To add to this...

http://jap.physiology.org/cgi/content/abstract/64/1/187
This article finds that bodybuilders (IE people with a lot of lean mass to maintain) require only slightly more protein than a sedentary person of the same weight, while endurance athletes required significantly more.
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Re: Evidence for Protein Supplements

Postby Victoria Maddison » Fri Jul 16, 2010 1:05 pm UTC

fooliam wrote:http://www.ncbi.nlm.nih.gov/pubmed/12093449
That article relates specifically to whether or not amino acid supplementation increases growth hormone production, finding no results. I'd say that's an argument against amino acid supplementation.

That's a strawman argument.

fooliam wrote:http://www.ncbi.nlm.nih.gov/pubmed/12433852
This article is a meta-analysis, and concludes that protein supplementation does not have enough evidence to support an increase in lean mass with strength training.

This meta analysis is based on poorly designed studies. It even claims that the rate of lean mass gain is unaffected by training status which is so easily demonstratively false that the studies it cites are worthless.

fooliam wrote:https://www.thieme-connect.com/ejournals/abstract/sportsmed/doi/10.1055/s-2007-1021044
This article examines L-carnitine supplementation, and finds that while there is an increase in serum carnitine increased (duh, you're supplementing it...), there was no change in performance.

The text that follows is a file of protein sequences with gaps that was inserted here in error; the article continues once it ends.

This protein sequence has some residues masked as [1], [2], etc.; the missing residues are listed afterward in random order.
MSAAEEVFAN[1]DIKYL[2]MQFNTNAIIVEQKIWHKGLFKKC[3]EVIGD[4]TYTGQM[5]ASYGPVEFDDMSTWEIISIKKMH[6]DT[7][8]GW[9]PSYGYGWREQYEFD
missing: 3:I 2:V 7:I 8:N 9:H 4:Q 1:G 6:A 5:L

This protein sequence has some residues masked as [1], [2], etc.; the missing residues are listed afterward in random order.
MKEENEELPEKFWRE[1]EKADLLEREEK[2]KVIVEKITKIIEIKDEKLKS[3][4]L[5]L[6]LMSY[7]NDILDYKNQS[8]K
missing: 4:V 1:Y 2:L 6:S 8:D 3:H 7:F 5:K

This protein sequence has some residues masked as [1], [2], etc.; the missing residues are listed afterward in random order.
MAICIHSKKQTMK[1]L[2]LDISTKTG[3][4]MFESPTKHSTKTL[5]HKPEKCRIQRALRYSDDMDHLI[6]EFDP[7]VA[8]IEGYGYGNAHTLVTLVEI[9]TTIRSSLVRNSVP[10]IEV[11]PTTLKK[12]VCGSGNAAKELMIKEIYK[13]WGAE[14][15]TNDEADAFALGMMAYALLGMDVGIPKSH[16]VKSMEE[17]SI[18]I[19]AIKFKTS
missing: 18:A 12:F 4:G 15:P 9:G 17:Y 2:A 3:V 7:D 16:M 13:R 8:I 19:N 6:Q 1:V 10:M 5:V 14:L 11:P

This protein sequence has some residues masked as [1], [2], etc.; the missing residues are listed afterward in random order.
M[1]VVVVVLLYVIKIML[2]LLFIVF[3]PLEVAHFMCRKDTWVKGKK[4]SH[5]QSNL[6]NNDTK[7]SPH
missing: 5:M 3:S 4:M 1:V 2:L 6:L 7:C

This article is on swimming not mass gain and it investigates supplementing with 2 grams of L-carnitine not raising gross protein levels.

fooliam wrote:In Exercise Physiology by Brooks, Fahey, & Baldwin (I refer to it as my big black physiology brick), the conclusion is that increased protein supplementation, even up to 2.0 g/kg/day can still leave an athlete in negative nitrogen balance if total energy balance is negative.

This is the only accurate statement in your post, yes, protein requirements will increase if you're not getting enough calories.

fooliam wrote:It is also stated that 1.0 - 1.5 g/kg (IE RDA or just slightly above) is sufficient to maintain nitrogen balance provided that a net zero or positive total energy balance is achieved. In other words, it would seem that so long as you are eating enough food in a well-balanced diet, you'll be getting enough protein to increase lean body mass (IE muscle mass).

That doesn't follow. Maintaining nitrogen balance is not the same as achieving maximal positive nitrogen balance. It isn't a stretch to go from 1.5 g/kg protein for maintenance to circa 2 g/kg for optimal mass gain.

fooliam wrote:http://jap.physiology.org/cgi/content/abstract/64/1/187
This article finds that bodybuilders (IE people with a lot of lean mass to maintain) require only slightly more protein than a sedentary person of the same weight, while endurance athletes required significantly more.

No the article in question shows that bodybuilders can survive for 10 days on insufficient protein intake without losing mass, useless information.

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Re: Evidence for Protein Supplements

Postby Solt » Sat Jul 17, 2010 9:27 am UTC